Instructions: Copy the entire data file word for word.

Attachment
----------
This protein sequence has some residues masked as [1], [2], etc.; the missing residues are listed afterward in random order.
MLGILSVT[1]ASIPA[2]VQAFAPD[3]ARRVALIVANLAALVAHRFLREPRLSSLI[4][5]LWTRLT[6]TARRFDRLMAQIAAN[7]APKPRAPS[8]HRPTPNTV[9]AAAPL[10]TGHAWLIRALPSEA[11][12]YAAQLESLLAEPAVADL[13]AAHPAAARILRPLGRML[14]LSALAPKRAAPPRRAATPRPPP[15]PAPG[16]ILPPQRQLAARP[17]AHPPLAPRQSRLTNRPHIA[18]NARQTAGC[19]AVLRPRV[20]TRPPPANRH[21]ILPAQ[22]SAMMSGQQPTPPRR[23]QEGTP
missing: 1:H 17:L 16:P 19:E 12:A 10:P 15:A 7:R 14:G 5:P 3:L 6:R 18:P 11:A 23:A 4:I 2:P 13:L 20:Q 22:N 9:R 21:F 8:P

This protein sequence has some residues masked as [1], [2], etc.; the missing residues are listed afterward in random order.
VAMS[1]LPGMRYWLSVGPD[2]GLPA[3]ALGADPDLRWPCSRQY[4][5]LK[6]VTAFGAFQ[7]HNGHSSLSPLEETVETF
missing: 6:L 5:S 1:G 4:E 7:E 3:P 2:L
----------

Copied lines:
This protein sequence has some residues masked as [1], [2], etc.; the missing residues are listed afterward in random order.
MLGILSVT[1]ASIPA[2]VQAFAPD[3]ARRVALIVANLAALVAHRFLREPRLSSLI[4][5]LWTRLT[6]TARRFDRLMAQIAAN[7]APKPRAPS[8]HRPTPNTV[9]AAAPL[10]TGHAWLIRALPSEA[11][12]YAAQLESLLAEPAVADL[13]AAHPAAARILRPLGRML[14]LSALAPKRAAPPRRAATPRPPP[15]PAPG[16]ILPPQRQLAARP[17]AHPPLAPRQSRLTNRPHIA[18]NARQTAGC[19]AVLRPRV[20]TRPPPANRH[21]ILPAQ[22]SAMMSGQQPTPPRR[23]QEGTP
missing: 1:H 17:L 16:P 19:E 12:A 10:P 15:A 7:R 14:G 5:P 3:L 6:R 18:P 11:A 23:A 4:I 2:P 13:L 20:Q 22:N 9:R 21:F 8:P

This protein sequence has some residues masked as [1], [2], etc.; the missing residues are listed afterward in random order.
VAMS[1]LPGMRYWLSVGPD[2]GLPA[3]ALGADPDLRWPCSRQY[4][5]LK[6]VTAFGAFQ[7]HNGHSSLSPLEETVETF
missing: 6:L 5:S 1:G 4:E 7:E 3:P 2:L